Section 7 of the Proclamation contains two effective date phases:

  • September 24, 2017 at 3:30 p.m. EDT
  • October 18, 2017 at 12:01 a.m. EDT

The September 24, 2017 effective date applies to nationals of Iran, Libya, Syria, Yemen, and Somalia who were subject to the 90-day entry ban of Executive Order 13780 who "lack credible claim of a bona fide relationship with a person or entity in the United States."

The October 18, 2017 effective date applies to all nationals of Chad, North Korea, and Venezuela, and to nationals of Iran, Libya, Syria, Yemen, and Somalia "who have a credible claim of a bona fide relationship with a person or entity in the United States."

The "bona fide relationship" distinction is a legacy of the Court orders surrounding the litigation against the prior 90-day entry ban. Basically, it means that nationals of Iran, Libya, Syria, Yemen, and Somalia who do not benefit from those Court orders because they lack a "bona fide relationship with a person or entity in the United States" are subject to the new Proclamation immediately. All other foreign nationals from the new "list of 8" countries will become subject to the Proclamation on October 18, 2017. On that date, the Court order protecting those with "bona fide relationships" from the 90-day entry bar will no longer be applicable, unless subsequent litigation succeeds in reestablishing that protection under the Proclamation's entry bar.

The conditions imposed by the Proclamation will last until the country begins providing such information "or until the Secretary of Homeland Security certifies that the country has an adequate plan to do so, or has adequately shared information through other means.

For details on the new EO, visit: Indefinite Entry Bar Under Executive Order

June 26, 2017

On June 26, 2017, the U.S. Supreme Court partially reinstated President Trump’s March 6 travel ban executive order against nationals of six countries (Libya, Iran, Somalia, Sudan, Syria and Yemen) and all refugees.  Specifically, the Court held that the travel ban may not be enforced against nationals of the designated countries who have a “credible claim of a bona fide relationship with a person or entity in the United States.”  

The Court provided the following examples of foreign nationals from the six countries who can claim a “bona fide relationship” and enter the U.S.:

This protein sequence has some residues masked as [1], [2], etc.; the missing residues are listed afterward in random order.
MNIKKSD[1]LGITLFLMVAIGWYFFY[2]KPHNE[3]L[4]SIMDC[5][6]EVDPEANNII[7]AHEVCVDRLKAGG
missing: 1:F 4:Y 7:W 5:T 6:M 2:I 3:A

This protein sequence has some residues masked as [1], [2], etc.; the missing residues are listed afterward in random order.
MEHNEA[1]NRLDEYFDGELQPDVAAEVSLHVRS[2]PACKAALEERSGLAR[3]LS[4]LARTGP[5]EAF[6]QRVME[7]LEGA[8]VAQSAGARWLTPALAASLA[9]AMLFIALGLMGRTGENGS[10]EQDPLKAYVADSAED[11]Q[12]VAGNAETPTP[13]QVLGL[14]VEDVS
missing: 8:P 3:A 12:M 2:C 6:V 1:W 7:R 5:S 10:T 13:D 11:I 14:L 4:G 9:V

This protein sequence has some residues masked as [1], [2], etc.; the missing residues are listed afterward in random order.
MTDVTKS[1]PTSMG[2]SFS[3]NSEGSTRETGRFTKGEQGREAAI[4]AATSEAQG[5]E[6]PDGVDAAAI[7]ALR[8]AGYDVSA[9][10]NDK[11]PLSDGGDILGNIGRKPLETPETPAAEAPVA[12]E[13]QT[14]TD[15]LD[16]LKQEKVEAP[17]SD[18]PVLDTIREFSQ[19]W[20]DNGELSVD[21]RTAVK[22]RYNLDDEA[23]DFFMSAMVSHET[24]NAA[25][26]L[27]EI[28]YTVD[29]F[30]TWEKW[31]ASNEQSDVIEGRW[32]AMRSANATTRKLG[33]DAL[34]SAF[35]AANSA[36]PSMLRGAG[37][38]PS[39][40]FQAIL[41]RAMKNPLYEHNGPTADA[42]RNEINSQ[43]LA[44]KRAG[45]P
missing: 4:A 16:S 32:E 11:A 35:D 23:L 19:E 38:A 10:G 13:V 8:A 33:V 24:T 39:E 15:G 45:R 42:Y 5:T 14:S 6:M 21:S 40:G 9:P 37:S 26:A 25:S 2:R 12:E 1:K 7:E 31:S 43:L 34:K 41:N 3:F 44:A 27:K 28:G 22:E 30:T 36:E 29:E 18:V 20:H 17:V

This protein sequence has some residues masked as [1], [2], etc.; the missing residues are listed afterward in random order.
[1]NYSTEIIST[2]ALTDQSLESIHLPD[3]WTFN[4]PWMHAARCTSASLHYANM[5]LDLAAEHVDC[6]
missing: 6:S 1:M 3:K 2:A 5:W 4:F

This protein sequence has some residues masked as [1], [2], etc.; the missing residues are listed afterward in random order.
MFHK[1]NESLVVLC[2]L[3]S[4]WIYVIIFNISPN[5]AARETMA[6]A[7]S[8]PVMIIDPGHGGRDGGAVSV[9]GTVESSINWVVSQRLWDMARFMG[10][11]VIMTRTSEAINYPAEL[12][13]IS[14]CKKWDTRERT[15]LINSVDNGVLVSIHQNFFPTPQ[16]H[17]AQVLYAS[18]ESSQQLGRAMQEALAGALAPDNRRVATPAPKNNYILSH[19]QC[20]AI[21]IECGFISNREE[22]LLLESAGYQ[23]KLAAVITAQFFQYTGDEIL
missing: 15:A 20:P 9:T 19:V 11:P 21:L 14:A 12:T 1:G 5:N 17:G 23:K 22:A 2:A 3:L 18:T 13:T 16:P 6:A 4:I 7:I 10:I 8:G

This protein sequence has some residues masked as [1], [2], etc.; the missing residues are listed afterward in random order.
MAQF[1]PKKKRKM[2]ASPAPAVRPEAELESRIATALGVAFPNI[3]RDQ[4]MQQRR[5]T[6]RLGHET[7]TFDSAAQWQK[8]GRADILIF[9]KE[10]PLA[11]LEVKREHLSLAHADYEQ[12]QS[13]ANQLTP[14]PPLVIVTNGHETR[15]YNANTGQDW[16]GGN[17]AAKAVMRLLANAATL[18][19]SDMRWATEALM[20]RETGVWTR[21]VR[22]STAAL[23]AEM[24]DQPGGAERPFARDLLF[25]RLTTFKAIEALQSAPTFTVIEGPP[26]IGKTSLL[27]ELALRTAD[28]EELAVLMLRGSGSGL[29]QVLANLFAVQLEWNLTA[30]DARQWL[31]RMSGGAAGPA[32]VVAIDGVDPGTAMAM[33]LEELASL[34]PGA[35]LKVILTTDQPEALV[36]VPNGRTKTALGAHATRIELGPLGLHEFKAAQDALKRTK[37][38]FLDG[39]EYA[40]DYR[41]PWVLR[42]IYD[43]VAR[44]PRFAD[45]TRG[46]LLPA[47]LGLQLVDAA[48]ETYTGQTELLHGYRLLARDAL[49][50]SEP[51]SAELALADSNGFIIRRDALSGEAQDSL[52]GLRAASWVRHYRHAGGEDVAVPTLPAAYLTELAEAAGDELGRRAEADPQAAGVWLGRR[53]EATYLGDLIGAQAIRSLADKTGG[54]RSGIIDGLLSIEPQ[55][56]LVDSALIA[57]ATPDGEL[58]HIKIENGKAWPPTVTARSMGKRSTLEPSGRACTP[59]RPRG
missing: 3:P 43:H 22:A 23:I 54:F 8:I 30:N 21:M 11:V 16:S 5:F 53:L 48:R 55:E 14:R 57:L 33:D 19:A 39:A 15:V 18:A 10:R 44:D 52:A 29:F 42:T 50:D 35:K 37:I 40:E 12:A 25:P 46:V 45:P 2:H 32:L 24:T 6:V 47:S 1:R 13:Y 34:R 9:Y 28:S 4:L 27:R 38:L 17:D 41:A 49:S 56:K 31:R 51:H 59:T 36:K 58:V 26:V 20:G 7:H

• Individuals who have a close familial relationship in the U.S., such as an individual who wishes to enter the U.S. to live with or visit a family member.
  • Individuals who have a “formal, documented” relationship with an American entity that was “formed in the ordinary course, rather than for the purpose of evading” the executive order.  Examples of such a relationship include:
    • Students from the six designated countries who have been admitted to attend schools in the U.S.
    • Workers who have accepted an offer of employment from an American company.
    • Lecturers who have been invited to address an American audience. 

Refugees are subject to the same “bona fide relationship” test.  

If you are a national of one of the six restricted countries, you are already exempt from travel restrictions by the terms of the March 6 executive order if you fall into one of the following categories: 

  • You are a U.S. lawful permanent resident (green card holder);
  • You are a dual national traveling on a passport from a non-restricted country; Canadian permanent residents are not exempt, however; 
  • You hold a valid, multiple-entry U.S. visa and you are otherwise admissible to the U.S.;
  • You are an applicant for adjustment of status with valid advance parole;
  • You have been granted asylum in the U.S.; or
  • You have been admitted as a refugee or you are a refugee whose travel has been formally scheduled by the U.S. State Department.

It is anticipated that the travel ban will go into effect on June 29, 2017.  It will be in force for 90 days against nationals of the six countries who do not qualify for an exemption, and for 120 days against non-exempt refugees.  The Court is scheduled to hear arguments on the merits of the March 6th executive order in its next term, beginning on October 1, 2017. 

Since most visa holders have the necessary “bona fide relationship” to the U.S., the travel ban should not apply to most travelers from the six designated countries.  There is concern, however, that the “bona fide relationship” test could be applied narrowly and/or arbitrarily, or result in confusion as federal agents determine what “bona fide relationship” means.  For this reason, students and scholars from the six impacted countries are advised against traveling outside of the U.S. for the duration of the ban unless absolutely necessary and to consult with OISS before travelling.